The similarities are remarkable: there's the aquarium-style smoker, filled throughout the day with hickory wood; there are gallons of semi-sweet and sticky barbeque sauce. There's even the standard plating procedure of ribs over fries and bread. But at Jive Turkey - located right off of I-57 at 127th Street - there is not a speck of beef or pork.
"Even though everything on our menu is turkey-based, it's not really monotonous...we have a range from tacos to nachos to burgers to links to barbeque; so it's pretty...a wide variety of different turkey products that we offer," said Greg Morton, owner of Jive Turkey.
Morton - along with his brother Brian - saw a niche, and they're filling it with all things turkey. There are turkey Polishes, even giant, semi-spicy hot links. What they call "ribs" are actually pieces of turkey butchered from the shoulder, keeping some of the bone intact, adding flavor without fat.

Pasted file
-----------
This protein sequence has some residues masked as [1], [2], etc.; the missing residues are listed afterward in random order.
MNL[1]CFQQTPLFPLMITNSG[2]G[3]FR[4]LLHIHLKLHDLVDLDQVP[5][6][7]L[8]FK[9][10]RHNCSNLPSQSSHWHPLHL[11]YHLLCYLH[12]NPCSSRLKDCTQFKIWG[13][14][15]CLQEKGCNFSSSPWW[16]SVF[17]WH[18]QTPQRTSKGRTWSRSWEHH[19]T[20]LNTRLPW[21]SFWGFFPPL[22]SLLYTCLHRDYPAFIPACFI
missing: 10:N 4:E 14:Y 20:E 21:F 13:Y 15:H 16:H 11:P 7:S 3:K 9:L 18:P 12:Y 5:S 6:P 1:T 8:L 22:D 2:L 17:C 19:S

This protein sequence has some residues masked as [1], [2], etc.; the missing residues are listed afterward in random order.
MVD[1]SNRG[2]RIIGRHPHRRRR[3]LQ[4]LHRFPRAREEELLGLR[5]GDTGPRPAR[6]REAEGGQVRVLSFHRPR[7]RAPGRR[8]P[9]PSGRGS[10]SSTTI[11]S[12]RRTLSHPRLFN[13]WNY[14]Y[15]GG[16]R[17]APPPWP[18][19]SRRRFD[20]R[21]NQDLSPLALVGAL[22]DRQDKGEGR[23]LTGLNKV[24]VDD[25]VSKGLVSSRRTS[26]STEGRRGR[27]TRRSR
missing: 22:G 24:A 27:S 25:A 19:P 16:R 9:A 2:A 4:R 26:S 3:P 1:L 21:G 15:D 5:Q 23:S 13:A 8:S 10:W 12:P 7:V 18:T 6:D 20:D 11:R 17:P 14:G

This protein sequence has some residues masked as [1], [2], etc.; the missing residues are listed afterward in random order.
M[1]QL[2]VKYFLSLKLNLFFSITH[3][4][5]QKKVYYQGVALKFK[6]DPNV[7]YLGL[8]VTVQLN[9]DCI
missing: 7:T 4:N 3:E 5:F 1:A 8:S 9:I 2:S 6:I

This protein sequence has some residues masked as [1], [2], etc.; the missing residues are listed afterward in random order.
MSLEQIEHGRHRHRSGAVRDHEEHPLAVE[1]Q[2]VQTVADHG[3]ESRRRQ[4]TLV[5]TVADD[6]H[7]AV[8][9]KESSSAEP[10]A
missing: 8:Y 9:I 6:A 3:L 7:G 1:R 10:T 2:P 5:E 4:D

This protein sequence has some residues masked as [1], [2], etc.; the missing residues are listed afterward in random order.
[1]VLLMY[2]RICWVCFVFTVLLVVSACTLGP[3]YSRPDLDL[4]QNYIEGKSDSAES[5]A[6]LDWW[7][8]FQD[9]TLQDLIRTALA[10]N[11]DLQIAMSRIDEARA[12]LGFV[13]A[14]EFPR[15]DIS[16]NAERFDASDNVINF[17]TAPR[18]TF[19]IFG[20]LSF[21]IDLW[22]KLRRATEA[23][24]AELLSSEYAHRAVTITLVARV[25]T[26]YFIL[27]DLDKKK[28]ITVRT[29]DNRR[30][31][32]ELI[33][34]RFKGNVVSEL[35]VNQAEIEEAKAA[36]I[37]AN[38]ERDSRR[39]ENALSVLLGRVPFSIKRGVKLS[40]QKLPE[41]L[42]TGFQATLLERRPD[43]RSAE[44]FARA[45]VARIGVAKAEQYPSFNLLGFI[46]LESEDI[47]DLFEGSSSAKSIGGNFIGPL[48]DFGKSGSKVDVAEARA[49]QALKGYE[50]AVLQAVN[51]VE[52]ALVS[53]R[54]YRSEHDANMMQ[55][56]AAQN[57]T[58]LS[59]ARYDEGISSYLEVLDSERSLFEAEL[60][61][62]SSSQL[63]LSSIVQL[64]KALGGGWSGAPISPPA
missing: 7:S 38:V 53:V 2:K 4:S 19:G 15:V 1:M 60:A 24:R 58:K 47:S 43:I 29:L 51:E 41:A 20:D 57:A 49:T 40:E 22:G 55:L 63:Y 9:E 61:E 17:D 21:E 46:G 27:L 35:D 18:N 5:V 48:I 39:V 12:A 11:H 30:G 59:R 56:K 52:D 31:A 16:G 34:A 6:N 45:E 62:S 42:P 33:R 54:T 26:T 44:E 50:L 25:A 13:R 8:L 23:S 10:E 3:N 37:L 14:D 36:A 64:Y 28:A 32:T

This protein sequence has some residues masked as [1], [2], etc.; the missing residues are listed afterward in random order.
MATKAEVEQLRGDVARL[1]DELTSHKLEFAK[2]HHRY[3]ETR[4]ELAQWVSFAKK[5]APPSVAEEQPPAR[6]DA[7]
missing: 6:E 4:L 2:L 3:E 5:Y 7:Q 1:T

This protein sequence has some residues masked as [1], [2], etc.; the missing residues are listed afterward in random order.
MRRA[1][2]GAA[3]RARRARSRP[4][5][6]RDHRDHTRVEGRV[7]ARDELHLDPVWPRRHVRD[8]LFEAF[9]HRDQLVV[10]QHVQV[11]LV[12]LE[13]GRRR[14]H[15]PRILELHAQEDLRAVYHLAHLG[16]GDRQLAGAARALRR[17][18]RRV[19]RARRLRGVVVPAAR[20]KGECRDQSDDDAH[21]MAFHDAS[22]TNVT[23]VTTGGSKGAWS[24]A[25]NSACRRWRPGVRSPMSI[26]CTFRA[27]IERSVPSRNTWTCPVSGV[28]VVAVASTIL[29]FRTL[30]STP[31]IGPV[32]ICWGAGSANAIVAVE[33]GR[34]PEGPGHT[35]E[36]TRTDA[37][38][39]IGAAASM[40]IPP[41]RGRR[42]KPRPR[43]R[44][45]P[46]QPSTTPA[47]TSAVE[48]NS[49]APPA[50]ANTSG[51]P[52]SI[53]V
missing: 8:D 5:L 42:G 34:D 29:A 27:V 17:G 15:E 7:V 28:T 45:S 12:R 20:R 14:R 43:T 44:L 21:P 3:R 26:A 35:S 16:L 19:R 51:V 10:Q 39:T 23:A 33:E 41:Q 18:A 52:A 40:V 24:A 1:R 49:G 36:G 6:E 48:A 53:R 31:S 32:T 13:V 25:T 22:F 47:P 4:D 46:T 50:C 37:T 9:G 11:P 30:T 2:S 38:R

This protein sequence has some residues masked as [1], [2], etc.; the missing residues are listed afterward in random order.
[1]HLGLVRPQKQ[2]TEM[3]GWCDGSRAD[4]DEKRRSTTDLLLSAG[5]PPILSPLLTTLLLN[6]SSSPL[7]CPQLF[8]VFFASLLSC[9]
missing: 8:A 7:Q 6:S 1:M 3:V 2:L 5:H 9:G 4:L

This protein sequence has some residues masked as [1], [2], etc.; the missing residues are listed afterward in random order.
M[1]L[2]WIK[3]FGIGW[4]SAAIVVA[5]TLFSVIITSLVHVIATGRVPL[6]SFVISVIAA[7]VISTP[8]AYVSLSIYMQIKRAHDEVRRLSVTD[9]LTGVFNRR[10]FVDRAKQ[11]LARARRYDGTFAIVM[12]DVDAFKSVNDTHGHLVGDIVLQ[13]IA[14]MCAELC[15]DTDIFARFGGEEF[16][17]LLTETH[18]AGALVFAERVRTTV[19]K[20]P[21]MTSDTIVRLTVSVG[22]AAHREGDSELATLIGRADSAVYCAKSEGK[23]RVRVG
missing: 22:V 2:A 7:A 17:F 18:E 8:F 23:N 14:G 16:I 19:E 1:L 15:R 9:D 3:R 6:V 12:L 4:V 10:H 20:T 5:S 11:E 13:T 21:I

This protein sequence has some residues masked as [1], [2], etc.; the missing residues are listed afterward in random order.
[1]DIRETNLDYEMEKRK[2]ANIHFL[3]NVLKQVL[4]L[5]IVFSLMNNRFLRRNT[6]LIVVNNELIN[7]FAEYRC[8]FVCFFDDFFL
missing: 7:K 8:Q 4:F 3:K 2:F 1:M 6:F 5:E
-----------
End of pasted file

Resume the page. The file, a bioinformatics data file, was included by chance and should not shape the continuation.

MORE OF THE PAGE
"A lot of people are trying to get leaner meats and stay away from a lot of the fatty meats like beef and pork and they're trying to just get the healthy kick," Morton said.
The "tips" have to be trimmed by hand, from the portions of the turkey containing dark meat. The bite-sized chunks are then slathered in a slightly-sweet Chicago-style barbeque sauce. Enormous turkey legs and wings are also available, but it's the unique "ribs" and tips Morton is most proud of, proving that barbeque can transcend the stereotype proteins of beef and pork.
"It's a noticeable difference, but like I said, a lot of people that have come in here haven't eat pork or beef in so many years and the number one thing they tell me is, finally they can eat barbeque again," said Morton.
Now I've seen everything from barbequed beef brisket and ribs, to pork shoulder and tips at a barbeque joint, but I've never seen any turkey coming out of an aquarium-style smoker; but as they say, there's a first time for everything.
Everything on the menu has a healthier slant, even the bread. While most barbeque joints offer only white bread, at Jive Turkey, it's all whole wheat.
1746 W. 127th St., Calumet Park